Volume 8, Issue 6 - November/December 2006

Customer Service

Ask Both “What” and “Why”
by Carl Tompkins

We’re currently hearing a lot on the news about the trouble facing U.S. car manufacturers. Company A is going to close 10 plants, lay off 30,000 workers, offer employment contract buy-outs to 75,000 workers—all in an effort to correct financial devastation. 

Is this type of move going to solve the problem? The answer is an absolute no. 

The cause of this scenario is that management, at best, only really understands “what” the problem is and, as a result, offers this conclusion: We are not making budget (in some form or another) so cuts have to be made. This type of statement defines what is wrong and is an accurate judgment but, 90 percent of the time, fails to conclude with a proper remedy. 

For an effective remedy to any business problem, management must concentrate on the root cause of the symptom. That will always be discovered by answering “why.”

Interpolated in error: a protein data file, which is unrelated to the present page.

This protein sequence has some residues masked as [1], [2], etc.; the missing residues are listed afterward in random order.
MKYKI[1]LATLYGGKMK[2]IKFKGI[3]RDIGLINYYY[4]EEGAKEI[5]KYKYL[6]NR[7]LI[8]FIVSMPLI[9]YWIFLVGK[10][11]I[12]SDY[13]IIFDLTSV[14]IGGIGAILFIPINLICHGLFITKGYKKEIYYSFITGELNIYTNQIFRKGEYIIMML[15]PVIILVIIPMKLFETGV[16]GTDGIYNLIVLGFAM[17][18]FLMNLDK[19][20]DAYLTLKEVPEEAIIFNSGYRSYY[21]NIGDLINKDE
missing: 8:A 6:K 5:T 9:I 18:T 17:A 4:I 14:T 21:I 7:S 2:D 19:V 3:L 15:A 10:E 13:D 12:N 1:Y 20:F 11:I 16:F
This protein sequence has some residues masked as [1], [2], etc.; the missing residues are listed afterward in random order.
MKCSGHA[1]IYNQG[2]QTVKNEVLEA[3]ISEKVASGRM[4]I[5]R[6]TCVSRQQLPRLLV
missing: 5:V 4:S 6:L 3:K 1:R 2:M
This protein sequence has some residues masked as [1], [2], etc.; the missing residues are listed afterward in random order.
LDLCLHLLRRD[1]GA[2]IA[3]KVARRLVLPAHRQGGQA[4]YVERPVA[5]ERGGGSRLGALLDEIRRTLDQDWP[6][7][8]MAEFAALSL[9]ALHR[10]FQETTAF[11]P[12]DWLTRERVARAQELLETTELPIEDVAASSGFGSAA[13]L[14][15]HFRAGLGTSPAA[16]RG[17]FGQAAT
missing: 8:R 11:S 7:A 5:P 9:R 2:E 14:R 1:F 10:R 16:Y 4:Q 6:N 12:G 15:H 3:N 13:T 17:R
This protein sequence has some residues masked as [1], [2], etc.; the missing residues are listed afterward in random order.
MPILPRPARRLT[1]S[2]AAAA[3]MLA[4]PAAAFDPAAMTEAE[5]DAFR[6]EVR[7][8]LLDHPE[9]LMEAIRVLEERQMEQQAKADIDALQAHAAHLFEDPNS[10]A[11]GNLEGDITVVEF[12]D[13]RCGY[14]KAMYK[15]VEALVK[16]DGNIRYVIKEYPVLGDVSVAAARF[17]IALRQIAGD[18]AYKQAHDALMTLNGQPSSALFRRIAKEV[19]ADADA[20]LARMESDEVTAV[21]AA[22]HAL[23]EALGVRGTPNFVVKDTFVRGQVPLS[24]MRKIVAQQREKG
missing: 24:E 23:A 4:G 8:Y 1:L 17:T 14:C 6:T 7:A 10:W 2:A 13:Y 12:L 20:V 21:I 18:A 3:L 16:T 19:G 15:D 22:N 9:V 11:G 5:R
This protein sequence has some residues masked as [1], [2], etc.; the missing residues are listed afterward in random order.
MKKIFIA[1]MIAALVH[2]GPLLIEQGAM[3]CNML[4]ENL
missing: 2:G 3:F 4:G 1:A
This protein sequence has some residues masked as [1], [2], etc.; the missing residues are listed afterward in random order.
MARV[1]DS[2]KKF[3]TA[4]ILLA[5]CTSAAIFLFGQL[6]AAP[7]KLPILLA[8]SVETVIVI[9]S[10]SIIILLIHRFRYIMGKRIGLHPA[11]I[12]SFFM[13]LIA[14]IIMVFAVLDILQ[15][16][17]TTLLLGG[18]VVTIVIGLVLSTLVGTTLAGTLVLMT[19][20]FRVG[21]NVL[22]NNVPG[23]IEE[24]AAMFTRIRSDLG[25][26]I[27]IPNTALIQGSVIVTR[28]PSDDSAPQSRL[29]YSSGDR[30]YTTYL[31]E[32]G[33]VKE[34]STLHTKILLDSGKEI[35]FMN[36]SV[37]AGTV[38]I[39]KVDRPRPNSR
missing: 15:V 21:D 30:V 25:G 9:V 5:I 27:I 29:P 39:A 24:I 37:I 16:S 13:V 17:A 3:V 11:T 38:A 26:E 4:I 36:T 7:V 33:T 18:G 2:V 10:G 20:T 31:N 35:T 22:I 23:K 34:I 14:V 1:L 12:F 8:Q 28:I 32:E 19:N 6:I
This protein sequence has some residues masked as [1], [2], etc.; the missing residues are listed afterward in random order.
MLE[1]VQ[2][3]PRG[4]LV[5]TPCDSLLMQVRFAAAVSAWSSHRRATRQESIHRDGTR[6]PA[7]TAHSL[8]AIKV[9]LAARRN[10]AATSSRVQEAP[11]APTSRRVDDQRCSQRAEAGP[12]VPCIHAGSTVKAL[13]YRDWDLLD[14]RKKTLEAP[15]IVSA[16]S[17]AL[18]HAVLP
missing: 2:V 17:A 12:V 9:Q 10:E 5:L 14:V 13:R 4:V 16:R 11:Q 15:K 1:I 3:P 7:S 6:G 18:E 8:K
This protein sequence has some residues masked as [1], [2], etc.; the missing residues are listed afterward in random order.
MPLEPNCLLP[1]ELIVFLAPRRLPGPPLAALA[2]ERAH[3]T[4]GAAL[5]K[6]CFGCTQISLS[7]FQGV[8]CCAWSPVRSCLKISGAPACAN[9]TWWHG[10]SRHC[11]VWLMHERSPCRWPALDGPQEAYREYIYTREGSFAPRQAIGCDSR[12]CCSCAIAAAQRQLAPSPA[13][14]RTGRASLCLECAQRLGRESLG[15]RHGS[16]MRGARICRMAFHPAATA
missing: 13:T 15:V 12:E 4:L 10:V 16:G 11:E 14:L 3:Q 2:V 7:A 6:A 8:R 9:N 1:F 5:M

So, our auto manufacturers’ aren’t making a profit. I would love to hear their CEOs explain why. What do you think they would say? Consider these possible responses:

  • We cannot compete with import competition;
  • Our union contracts are too expensive;
  • The economy is bad;
  • Our new line is full of “gas guzzlers,” etc.

The only way anyone should be allowed to walk away with these types of potential responses, tossing their hands up in the air and cutting costs, is if the game is over and everyone involved is satisfied with the final outcome—we lose.

Note that every listed potential response is a “what” and not a “why.” The road to remedy requires that all such “what” statements be converted to “why” questions and only then can effective solutions be discovered. Examples of this conversion would be: Why can’t automobile manufacturers’ compete with imports? Why are union contracts too expensive? 

Now the reason I stated the 90 percent failure rate earlier is that 10 percent of the time the game is over and closing up shop is best. Only then is the “what” enough. Our domestic automobile manufacturers still fall well within the 90 percent because competitors are making money and lots of it. This fact proves that somebody is doing it right, so someone had better learn how, and now.